Hope Star from Hope, Arkansas on February 8, 1968 · Page 1
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February 8, 1968

Hope Star from Hope, Arkansas · Page 1

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Hope, Arkansas
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Thursday, February 8, 1968
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Page 1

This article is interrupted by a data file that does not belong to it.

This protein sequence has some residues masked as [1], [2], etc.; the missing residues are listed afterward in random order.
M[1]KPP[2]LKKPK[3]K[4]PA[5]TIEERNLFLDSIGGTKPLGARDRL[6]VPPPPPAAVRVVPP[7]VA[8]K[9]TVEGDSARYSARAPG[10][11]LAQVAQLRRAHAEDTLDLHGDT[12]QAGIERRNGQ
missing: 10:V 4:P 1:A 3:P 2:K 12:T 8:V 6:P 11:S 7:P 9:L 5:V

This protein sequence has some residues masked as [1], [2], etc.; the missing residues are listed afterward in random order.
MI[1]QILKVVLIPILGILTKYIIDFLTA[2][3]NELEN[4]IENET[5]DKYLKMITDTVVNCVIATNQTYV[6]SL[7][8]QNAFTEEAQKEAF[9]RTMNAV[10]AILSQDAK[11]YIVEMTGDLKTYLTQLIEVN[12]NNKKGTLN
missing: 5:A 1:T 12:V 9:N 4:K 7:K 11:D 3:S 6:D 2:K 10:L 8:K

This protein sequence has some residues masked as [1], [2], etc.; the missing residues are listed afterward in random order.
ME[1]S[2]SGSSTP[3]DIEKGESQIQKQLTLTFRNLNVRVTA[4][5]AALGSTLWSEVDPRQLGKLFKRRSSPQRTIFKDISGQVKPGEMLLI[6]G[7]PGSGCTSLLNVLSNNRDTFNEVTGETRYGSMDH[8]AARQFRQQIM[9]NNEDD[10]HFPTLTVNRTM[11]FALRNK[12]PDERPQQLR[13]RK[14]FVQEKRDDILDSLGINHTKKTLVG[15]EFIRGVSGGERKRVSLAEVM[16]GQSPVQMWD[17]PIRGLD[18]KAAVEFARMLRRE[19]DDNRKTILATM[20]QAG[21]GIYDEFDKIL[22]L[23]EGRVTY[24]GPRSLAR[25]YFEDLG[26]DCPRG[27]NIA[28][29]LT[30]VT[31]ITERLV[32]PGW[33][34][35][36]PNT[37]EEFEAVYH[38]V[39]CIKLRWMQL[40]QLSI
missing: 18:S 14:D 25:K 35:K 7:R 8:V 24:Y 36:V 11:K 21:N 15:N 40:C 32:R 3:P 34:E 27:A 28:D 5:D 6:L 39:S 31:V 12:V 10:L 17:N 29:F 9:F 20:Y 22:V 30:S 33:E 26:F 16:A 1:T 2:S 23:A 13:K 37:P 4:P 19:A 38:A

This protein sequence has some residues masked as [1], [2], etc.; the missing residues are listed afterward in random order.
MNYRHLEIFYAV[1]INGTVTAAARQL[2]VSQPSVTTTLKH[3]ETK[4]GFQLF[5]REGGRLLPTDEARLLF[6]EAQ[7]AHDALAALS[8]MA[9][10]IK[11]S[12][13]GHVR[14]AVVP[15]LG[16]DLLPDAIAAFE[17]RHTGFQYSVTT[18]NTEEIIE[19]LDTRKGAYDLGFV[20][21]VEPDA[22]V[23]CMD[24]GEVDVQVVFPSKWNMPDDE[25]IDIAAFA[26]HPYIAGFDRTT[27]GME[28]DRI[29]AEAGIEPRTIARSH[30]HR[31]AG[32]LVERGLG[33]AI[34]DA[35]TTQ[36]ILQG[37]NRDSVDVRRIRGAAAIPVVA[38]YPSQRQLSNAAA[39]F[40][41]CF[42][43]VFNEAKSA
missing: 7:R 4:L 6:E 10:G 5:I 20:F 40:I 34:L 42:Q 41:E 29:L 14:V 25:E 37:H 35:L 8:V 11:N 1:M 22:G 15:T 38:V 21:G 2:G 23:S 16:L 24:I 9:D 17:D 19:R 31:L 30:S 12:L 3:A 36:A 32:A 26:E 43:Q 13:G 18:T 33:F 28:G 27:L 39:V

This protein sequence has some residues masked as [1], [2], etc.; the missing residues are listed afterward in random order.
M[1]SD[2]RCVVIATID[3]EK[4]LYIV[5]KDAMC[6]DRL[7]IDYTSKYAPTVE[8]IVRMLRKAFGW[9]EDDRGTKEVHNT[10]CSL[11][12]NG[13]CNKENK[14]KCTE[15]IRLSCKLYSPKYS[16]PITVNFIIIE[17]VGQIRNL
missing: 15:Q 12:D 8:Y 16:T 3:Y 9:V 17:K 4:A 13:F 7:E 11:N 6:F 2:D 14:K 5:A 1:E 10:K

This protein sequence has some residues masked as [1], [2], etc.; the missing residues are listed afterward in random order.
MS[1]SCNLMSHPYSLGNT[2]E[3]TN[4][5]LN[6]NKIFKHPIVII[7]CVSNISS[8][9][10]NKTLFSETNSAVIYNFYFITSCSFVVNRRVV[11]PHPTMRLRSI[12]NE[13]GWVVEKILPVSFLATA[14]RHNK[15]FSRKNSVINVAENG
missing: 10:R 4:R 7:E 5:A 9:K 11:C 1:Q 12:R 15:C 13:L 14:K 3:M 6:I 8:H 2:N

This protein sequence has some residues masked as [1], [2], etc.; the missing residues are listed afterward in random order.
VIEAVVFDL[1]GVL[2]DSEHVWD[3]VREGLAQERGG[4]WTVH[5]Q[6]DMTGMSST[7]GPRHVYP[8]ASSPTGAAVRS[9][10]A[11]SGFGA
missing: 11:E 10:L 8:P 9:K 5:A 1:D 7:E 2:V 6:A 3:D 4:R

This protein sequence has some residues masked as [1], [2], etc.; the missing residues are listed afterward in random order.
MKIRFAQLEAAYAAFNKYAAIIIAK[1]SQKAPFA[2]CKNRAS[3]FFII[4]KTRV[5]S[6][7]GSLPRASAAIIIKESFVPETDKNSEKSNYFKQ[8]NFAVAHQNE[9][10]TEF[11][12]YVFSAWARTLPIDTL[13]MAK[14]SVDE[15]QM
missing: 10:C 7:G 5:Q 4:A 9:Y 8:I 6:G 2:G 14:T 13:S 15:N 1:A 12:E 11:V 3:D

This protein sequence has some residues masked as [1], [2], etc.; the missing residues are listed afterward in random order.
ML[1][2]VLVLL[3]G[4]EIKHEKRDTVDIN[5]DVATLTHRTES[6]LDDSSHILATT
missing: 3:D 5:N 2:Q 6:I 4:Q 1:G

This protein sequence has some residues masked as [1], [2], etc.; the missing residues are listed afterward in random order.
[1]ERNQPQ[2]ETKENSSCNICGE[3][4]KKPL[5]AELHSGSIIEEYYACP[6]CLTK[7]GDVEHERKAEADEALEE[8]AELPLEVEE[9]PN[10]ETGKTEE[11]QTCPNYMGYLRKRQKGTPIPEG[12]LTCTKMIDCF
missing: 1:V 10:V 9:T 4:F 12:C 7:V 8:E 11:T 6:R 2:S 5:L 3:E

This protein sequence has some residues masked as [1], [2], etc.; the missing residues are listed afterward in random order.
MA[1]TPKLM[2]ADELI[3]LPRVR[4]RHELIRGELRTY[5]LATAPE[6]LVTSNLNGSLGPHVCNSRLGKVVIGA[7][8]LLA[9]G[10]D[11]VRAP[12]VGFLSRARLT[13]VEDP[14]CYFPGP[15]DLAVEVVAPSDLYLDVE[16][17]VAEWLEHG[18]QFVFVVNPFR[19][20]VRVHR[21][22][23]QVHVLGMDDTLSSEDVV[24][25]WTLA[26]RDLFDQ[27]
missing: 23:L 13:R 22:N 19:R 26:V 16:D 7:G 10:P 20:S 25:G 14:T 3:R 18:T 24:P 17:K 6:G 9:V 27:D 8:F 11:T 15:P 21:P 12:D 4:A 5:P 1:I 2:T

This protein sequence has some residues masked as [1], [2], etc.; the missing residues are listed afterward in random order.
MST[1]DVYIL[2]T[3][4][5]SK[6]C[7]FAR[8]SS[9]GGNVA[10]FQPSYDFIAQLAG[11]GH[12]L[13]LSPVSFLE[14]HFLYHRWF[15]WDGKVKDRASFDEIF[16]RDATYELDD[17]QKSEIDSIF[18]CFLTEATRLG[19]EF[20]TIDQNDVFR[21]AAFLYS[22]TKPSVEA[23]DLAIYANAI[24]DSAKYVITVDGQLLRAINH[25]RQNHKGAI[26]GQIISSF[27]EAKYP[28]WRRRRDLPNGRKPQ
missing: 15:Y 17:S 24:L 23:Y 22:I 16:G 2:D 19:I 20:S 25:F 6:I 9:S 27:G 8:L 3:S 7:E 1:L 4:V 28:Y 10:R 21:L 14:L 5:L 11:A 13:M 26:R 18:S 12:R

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flUtft ObltuarU* w, L. W, L. iMtfc, age §0, of Ben* teti, formerly of the Blevlns area, died ftfesday afternoon ift a Settlon Hospital, Survivors Include his wife Naney Leftte; two daughters, Mrs. Leo Hulsiser of Benlon, Mrs. Elsie Cullihs of Florida, two sons, Rufus of Indiana, 0. V. of Oklahoma; one brother, Bert, of California and Robert Maney, a grandson of Mope. Funeral services were held Thursday in Benton with graveside services in Marlbrook Cemetery near Blevins. Ashby Funeral home officiated. MARTtN R, WOOD Preseott- Martin nay Wood, 54, of Prescott, died Wednes* day, He was a Baptist. Survirjg are his wife, Mrs, Vef * nell Burkett Wood; two daughters, Mrs, W. B, McKee of Tex« as, Linda Sue Wood of Pres« cottj a brother, Billy Wood of Hope; two sisters, Mrs. Amos McBrtde and Mrs, Clifton White, both of Prescott, Services will be at 2:30 p.m. Friday at Park Baptist Church. Burial by Cornish in CaneyCeme* Burial by Cornish in Caney Cemetery, PHILADELPHIA (AP) - Dr. Daniel A. Poling, 83, a former editor of the Christian Herald, died of pneumonia Wednesday at University Hospital. An ordained Baptist minister, Dr. Poling also was a founder of the Chapel of the Four Chaplains, an Interdenominational house of worship in Philadelphia. CINCINNATI (AP) - Rabbi Eliezer Silver, honorary president of the Union of Orthodox Rabbis of the United States and Canada, died Wednesday. He was 86. WINTER PARK, Fla. (AP) Robert R, Tincher, 59 president of Cowles Florida Broadcasting, Inc., and a veteran broadcaster, died Wednesday of a heart ailment. MOSCOW (AP) - Soviet film director Ivan A. Pyryev, 66, died Wednesday. He was a repeated winner of top film awards in his country. Thinks U.S. Could Have Prevented War By GARVEN HUDGINS Associated Press Writer WASHINGTON (AP) - The veteran American diplomat who •was deputy chief of mission in Cairo when the Israeli-Arab war' erupted last June says political timidity in Washington kept the United States from taking steps that might have prevented the war. He is David G. Nes, whose resignation from the U.S. Foreign Service was revealed Monday. Nes, who had 26 years with the service, said he resigned because he became convinced that President Gamal Abdel Nasser's decision to close the Gulf of Aqaba to Israeli shipping ultimately led to the war. "We warned Washington from Cairo that Nasser felt he was being pushed into a corner," Nes said, "and we predicted that he would lash out, V'e recommended some kind of gesture from Washington which would assure Nasser that we were not hostile, but this recommendation was ignored, "Nobody in Washington was willing to take the political risk Involved in doing anything for Egypt, Nobody wanted to be accused of helping Nasser, This was true at all levels— the State Department, the Congress and. the White House," Nes, along with 576 other Americans, was expelled from Egypt last June after the Egyptians accused the United States of participating In the war on Israeli's side- a charge the United States denied, Immediately after his expul* sjon, Nes charged the State Pe» partment had refused to heed, warnings from its Cairo embas* sy on the gravity of the Middle East situation, The State Department denied this accusation, Later, at a news conference. Nes told, this reporter he is convinced Nasser's decisions to expel United Nations troops from th Gaza S t r i p« to dispatch 80,000 Egyptian soldiers to the Sinai Pesert on Israel from ac, cess to the Qujf of Atjaba, aU were bgsecj OR Syrian and Soviet <'Tnese reports," Nes said, ^warned of Israeli troop build., ups on the SyrtW frontier, We advised the "tgyptlaa Foreign Ministry tnal; PJJ ifie bs$j§ of our own intelligence there w|s no truth to tftesfi <tt«tat*t of m§ Si LOOKING BACK (Prom Page 1) ywi esold fce bfetty mn tfiat, fl held, the Wfitehls it least te forth mts the wrapping. If you were a Midwestern R6» man Catholic, the most predict* able thing in your lite *fis what would be on the table for dinner on Friday night- canned salmon one week, macaroni and eheese the next, After making fi house call and being paid his $3, the doctor al» ways paused In the kitchen for A cup of warmed over coffee and inquired by name after the health of every member of the family, Those were the daysl Re« member? to Idlfor • PRAISES PUBLICITY Editor The Star; The Board of Directors of the Chamber of Commerce join me in express* ing our appreciation to you and your organization for providing excellent publicity for our an- excellent publicity for our annual meeting and banquet held last Thursday evening. This was, by far, the largest and best banquet we have ever held and it could not have been done without the able assistance of so many local individuals and organizations. Sincerely yours, GuyGrlgg President Ex-Member of Board Also Had Trouble By PETE YOUNG Associated Press Writer LITTLE ROCK (AP) - Twc unexpected observers turned up at an open meeting of the state Prison Board Wednesday. 0. E. Bishop, former prison superintendent, and Grady Woolley, former Prison Board member, both of El Dorado, stopped by "out of curiosity." Woolley, who opposed the appointment of Thomas 0. Murton as prison superintendent, said he was in Little Rock to appear before the Arkansas Senate when prison legislation Is introduced. Bishop, who was replaced by Murton at Cummins Prison Farm, said he was in Little Rock *on' business but declined to say what it was. "I've Just been piddling around my home and enjoying being away from the prison," Bishop said. "I usually come to Little Rock once a month." Both seemed amused at the apparent dissension between- Murton and Prison Board Chairman John Haley of Little Rock. It was Haley who fought Woolley and other previous board members over the appointment of Murton. Bishop's pet peeve as superintendent had been having to spend so much time explaining to the administration what was going on at the prison "so they could run it in Little Rock." "Apparently, Mr. Murton doesn't like it either," Bishop said. Woolley said he understood Scott and Murton were both on their way out of the Rockefeller fold, and not by choice. Bishop said he was glad he was no longer at the helm of the penal system, "If you stay on top of the job, It's like being sentenced yourself," Bishop said, "I've served my two years." Both said the three skeletons found Jan, 29 in unmarked graves at Cummins were buried in a paupers cemetery, Prison officials say the cemetery might contain as many as 100 bodies, possibly of murdered inmates, and that, there is a possibility of a third graveyard, Woolley said he had always heard of a second cemetery, but denied the existence of a third, Bishop said, however, that there could be bodies buried over the levy some place, "byt I'm not really sure." Technically Bishop is still on the prison payroll and. will re. main there until Feb. 28 under an agreement when he resigned that lie would be paid, the equivalent of one month's superintendent's salary for ac* cured annual leave. VSf *W ?^P ^^T 1(5f IB? TFff ^Hff ^ffP then that the Efyptlaijs refused to believe us and. were con* vlnced ve were covering up for Israel, "If we had, been able to dem* onstrate to Nasser tnst we were not hostile to him, I believe we roi$nt have been ibl? to djs, syade him from Hie notions which led to war $04 we raigh£ have been |ble to prevent the conflict, 11 Largest creature eyer to Jive on earth is thp fejyj while- MtlltrWili JNsfffi From SMft JW'ct LffflE ROCK (AP)-/Stale Police Director C*ri L, Miller told Oov, Wtolhrbp Rockefeller today that he was resigning effective no later than March I, Miller, in a letter to the gov« ernor, said, "I wish ftow to stale that my Intentions are to retire as soon as you may name my replacement but under no circumstances later than March I." Miller told the governor that in previous discussions with him he had mentioned an opporlunl« ty In another endeavor In which he was Interested. He did not elaborate, He said he was grateful for the opportunity of serving as director and that he felt sure the department would continue to make progress toward being a professional organization and "the best State Police force in the nation," Miller became director last December after the state Supreme Court ruled that Lynn A. Davis was not eligible to serve as director because he had not lived in Arkansas the 10 years before Gov. Winthrop Rockefeller appointed him last July. Miller was not Immediately available for comment. Davis, who was a visitor in the governor office at the time that Miller's letter of resignation was released to news media, was asked what would happen in the State Police if the legislature refuses to make Davis eligible for the job. "I guess they'll have to Just find somebody else." Miller had said when he took the job that he considered it a temporary assignment, Rockefeller Is trying to get a bill through the special session of the General Assembly that would qualify Davis for the job. Davis currently is the governor's consultant on highway safety. Committee Recommends Convention LITTLE ROCK (A.P) - A Senate 1 comrnlttee, ^expressejtl preference itoday'.fbrj the state Legislative Council's constitutional convention bill while » House committee decided to let the issue be fought out on the floor. The Senate Constitutional Amendments Committee put a "do pass" recommendation on the council bill and sent a'bill- drawn by the Constitutional Re-, vision Study Commission back to the Senate without recommendation. The House Judiciary Committee voted "do pass" on both bills and still another, a measure drawn up by a special committee appointed by House Speaker Sterling Cockrlll Jr. of Little Rock. Rep. Harry CoUy of Magnolia, chairman of the House committee, explained before his committee voted on the bill that the committee had only two choices, "do pass" or killing a bill with a "do not pass" recommendation. House rules prevent sending out a bill without recommendation, "Let It be fought out on the floor out there," said Rep. Chad Currett of El Dorado, Murton Gets Go-ahead on Gravedigging By TOMMY YATES Associated Press Writer LITTLE ROCK (AP) - State Prison Supt, Thomas 0, Mur» ton, gjven a free hand Wednes. day by the state Prison Board to dig for more bodies In yn« marked graves at both Cum» mins and Tucker Prison Farms, sa4d he was "going ahead twd bring them all up," Mwrtpn said that before djgg. Ing woyld begin he wpujcj follow the board's recommendation to first establish pauper ?eme« terits at both prisons fer re» burial purposes, FOflEIGN AID (From Page 1) secure" amid widespread ju»er, aey. malnutrition HMJ disease, "U most men can iPOfe fcr» ward to nothing more tngn a lifetime of bsc^breafcinf tett which only preserves their mis, ery, violence wJU always beck* oj>, freedom wQi ever be under seige! 1 ' he sai<J, "Foreign aid serves oyr na» tlona} interest," ae sai^ "it ex. presses our basic iwiraaajty, Jt may npt ajways b« pppujir, ferf Spms cojjfressmej; who BUTTONED-UP ., soldier ha* just his eyes showing as he stands guard outside the presidential residence in Helsinki. Homemokers Told How to Improve Hempstead County Extension Homemakers club officers heard suggestions last week for direct* (From Page 1) wants desperately to flfrt a way to resolve international prob- letns without going to War, 0. What does the public wlht to do in Vietnam? • , ' A. rirst, only a small number just want to pull out tomorrow. On the other hand, th.it small group Is balanced by about the samm number of people who would errl the war by starting to drop nuclear bombs, the views of the great majority of the people fall in between these two ex. tremes. A few months ago, w« submitted seven different proposals that had been presented for resolving the war. The one most Widely supported (by 11 per cent of the people) is one that Would have our Army officers start doing a job of really train- Ing the South Vietnamese, bringing them -jp to fighting level, then phasing out our own operations. Within a period of time, they would be carrying - Jj^ £ "^st fW? ^ r or , ater JJJ £ be ad ted> We can>t forever and prop them up. It's Hot All Heed-knocking Lawmakers ,«m n0 programs in ,1068. met in the Extension office con- WlTon Mullins, County „ f turni over lhe whole rob , efn to the Unlted NationS( Director, to open the leadership training. Mrs. Graham challenged the homemaker leaders to use resources available to them to improve homes and communities. She described the Extension Homemaker program as a unique educational program offering up-to-date reliable Information on most any subject. Mary Anita Laseter, Hope Star Feature Writer and of KXAR Between Us Girls, encouraged the E. H. Public Information Chairmen to share news about their program of learning and advised on techniques of news writing and radio broadcasting^ Mrs. Verner McMurtrey, past E. H. president, discussed the responsibilities of the club presidents and suggestions for club Improvement. Mrs. James Ellis, County E. H, Vice-President, described this officer responsibility as that for good organized programs and promoting -.expanded membership to include those homemakers needing programs. " '•',. : s "i 1 . , „ ..Mrs* LylCAJ.le.ntCounty Ei H. .Secretary-Treasurer^en^ouca^- ed club secretaries to/give satis^ faction to the ^organization through more efficient and : effective service. Mrs. Allen inspired the group with a devotion to begin everything with God's Leadership. Mrs. Graham assisted with a training conference in Prescott last Thursday for the Nevada County E. H. officers. Explosion in Chicago Kills Five is more practical - to Union Pacific Hew Target of Rail Union By THE ASSOCIATED PRESS The Union Pacific Railroad is the latest target for the Brotherhood of Railroad Trainmen in seeking larger train crews through strikes and a court order, A decision was expected in Lincoln, Neb., today on a brotherhood request for a temporary restraining order against Union Pacific's plan to reduce train crews. Attorney Jack Bardgett of St. Louis. Mb., said if the order is not granted in U.S. District Court, the union would have no choice but to withdraw its members from work. The union struck Missouri Pacific and Texas & Pacific lines Monday night and extended the strike to the seaboard coast line Tuesday. > ,'•'• ' .At -MOPAC headquarters in St. Louis, Public Relations Director Harry Hammer said the •Ltmr ftdcMAp) - A gtelftHve session is ftol all wof* and he9d*kfwektng as Arkansas lawmakers learned Wednesday night at a party given for them by the city of sprfftgdale, the atmosphere was so con* vlvM that dov. Winthrop Rock* efeller shook hands and exchanged pleasantries with a man who might oppose him thfs year, insurance company executive Frank Whitbeck. Music by two hillbilly bands and Jokes by Sprtngdale Mayor Park Phillips kept the tegisla- tors entertained after a dinner of smothered chicken and rice, this was the second legislative party held by" Springdale and the Springdale Chamber of Commerce and members of a. delegation of 100 which came from Northwest Arkansas for the event said they hope it becomes a legislative tradition. The first party was held during the 1967 regular session. The Skunk Holler Gang, a Springdale group, and the Bald Knobbers of Branson, Mo., did the picking and singing, leading Rockefeller to remark, "This cultural stimulation will carry me through days and days, I'm sure." At a social hour preceding the dinner, Rockefeller shook hands with two old political foes, Conway County Sheriff Marl in Hawkins and former Perry County Rep. Paul Van Dalsem, and he quipped, "It's like old home week." The mood of the crowd was demonstrated when Phillips got rousing applause simply for say- .ing that he would not talk for 35 minutes. In a touch of topical humor, Strawberry Terry, lead singer for the Skunk Holler Gang, said his group didn't work regularly but that It had an offer to play every Saturday night at a big farm owned by a fellow named Cummins and another offer from a farmer named Tucker. Legislators, some of who have expressed outrage at the recent announcement that dances would be held at the state prison farms, roared with laughter. union was attempting to drag a red. herring, the safety issue, through the dialogue sWrourid- ing the strike. SEBGEANf WITH (Prom Page 1) to $6J66 fast before I *'fU&res yo« ft little at first, but f tote* I had to operate normally Demise If the villagers saw ybti *ere afraid, you would lose theif respect," he sftid, While rewards for village leaders and American personnel are not uncommon, the amount on Murrel was considered ex* tremely high* Back home, Mutrel maintains that pacification programs similar to the one at Tuy Loan are the real keys to victory in Vietnam "although, of Course, the field action is necessary too," As for being ft Negro, Murrel said "You know, that was never discussed In our platoon. We just hung together in a dangerous situation and there was no prejudice," He said he disagreed with an» tiwar demonstrators but said that they had a right to their views and that reports of their activities had never hurt morale in Vietnam. "That's one of the reasons I was fighting, to protect their freedom to demonstrate." Woman Kills 5 of Family, Ruled Insane CORDELE, Ga. (AP) - Janie Lou Gtbbs has been declared insane after she admitted killing five members of her family with arsenic. Mrs, Gibbs, 35, showed no emotion Wednesday as the Superior Court jury's verdict was read. A psychiatrist said the plump matron had explained the deaths by speaking of a need "to do something in a compulsive manner which she could not explain." "The jury deliberated 40 minutes before committing Mrs. Gibbs to a state mental hospital, thus ruling out a murder trial on a charge of killing her son, 19-year-old Roger Gibbs, with several milligrams of arsenic. But the young grandmother could face trial on the charges in the future If ever judged sane. Two other sons, a grandson and the accused woman's husband, died within the past two years. The psychiatrist, Dr. Allen .Turner of Albany, Ga., said in "• the'-rdporNMrs; Gibbs• suffered "fro'm 'a' typ'e of schizophrenia/ and that life and death had no normal meaning for her. Weather Exper im§nt Sta. tfon report for S4< hours ertdlr^ at 7 cum, Thursday, Hfgh 49, Low 19, Fore&st By THE ASSOCIATED PRESS ARKANSAS - Fair and not much change In temperatures through Friday, Low tonight near 20 northeast to low. 3o s Weather Elsewhere! The Weather Elsewhere By THE ASSOCIATED P£ES; High Low Pr Albany, cloudy 32 12 Albuquerque, cloudy 54 35, Atlanta, cloudy 50 27 Bismarck, clear 33 9,' Boise, clear 46 ti Boston, snow 34 20 Buffalo, clear 31 is Chicago, cloudy 32 26 Cincinnati, clear 50 29 Cleveland, cloudy 49 28 Denver, cloudy 58 23 Des Moines, clear 32 14 Detroit, cloudy 41 23 Fairbanks, cloudy 9 .2 Fort Worth, clear 52 29 Helena, fog 26 16 Honolulu, clear 81 65 Jacksonville, cloudy 65 34 Juneau, cloudy 45 38 r Kansas City, Clear 40 18 Los Angeles, clear 72 53 Louisville, cloudy 38 32 Memphis, cloudy 45 31 Miami, cloudy 69 51 Milwaukee, snow 27 23 Mpls.-St.P., clear 24 8 New Orleans, clear 58 33 New York, cloudy 40 22 Okla. City, clear 46 27 Omaha, clear 38 19 Philadelphia, cloudy 4 4 31 Phoenix, cloudy 77 46 Pittsburgh, cloudy 46 21 Ptlnd, Me., cloudy 29 14 Ptlnd, Ore., clear 57 34 Rapid City, clear 47 26 Richmond, cloudy 45 35 St. Louis, cloudy 30 23 Salt Lk. City, clear 49 23 San Diego, clear 66 52 San Fran., cloudy 58 51 Seattle, clear 60 34 Tampa, cloudy 66 48 Washington, cloudy 46 33 Winnipeg, cloudy 13 7 (-Trace) Old Custom The custom of wearing wigs is very old. Egyptian mummies have >beeri found with them and we-also know that the ancient Greeks and Romans wore them. ONE STOP ByD. M. KRFISHER Associated Press Writer CHICAGO (AP) - Fire and a series of explosions ripped a sausage factory Wednesday kill- Ing five persons and injuring 78. Two persons were reported missing and were feared burled in the rubble. They are Roy R. Laldly, 61, company president, and an unidentified woman em- ploye. Three of the dead and 18 of the Injured were firemen who were fighting the blaze when the main explosion shattered the building, A policeman said the blast hurled bodies of firemen and workers across a street,' "People were running, falling, screaming everywhere,' 1 said Frank Shear, '58. general manager of the plant, "You could see bodies going up in the air," A bystander, Charles Pep» pers. 23, salcj he saw a boy. about 10, with a badly cut face run out of a damaged house across the street from the factory« " 'Help me, mister, help me I 1 the kid was screaming," Pep« pers said, "i lifted him over a fence but he ran away and I couldn't catch him," Windows were shattered Jn, buildings and oars a block from the Micklebarry Sausage Co f , }o* gated on the South Side, neap the International Amphitheatre, Cars parked on streets a{ongthe b«ijdinf and in a used car tot across the street were by the debris, :AU FIRE CASUALTY BLUE CROSS- BLUE SHIELD CROP-HAIL ** (STOP) T— i~S Wouldn't if be nice if you could stop one place for all your insurance? Well, you can. Farm Bureau has insurance protection for your life, your property and your health in the State's largest group in Blue Cross-Blue Shield. One man-your Farm Bureau agent-can serve you with all your insurance needs. He has computers available that compute as fast as any company, and he goes to school to keep up with insurance advancements ... but most important, he is trained to fill farmers' needs. You have to get up early to get ahead of your Farm Bureau agent." r.. Why riot give this one-stop insurance program a try? jphnson's aid fibres in his budget message last month, have already sai4 they intend to eyt again. Rising federal spend* ing, the dollar drain, criticism oflhe administration's Vietnam policy and demands for more outlays for social welfare ft home have added to pressure for reducing the ovfrseas pros Hempstead County Farm Bureau JOIN TODAY!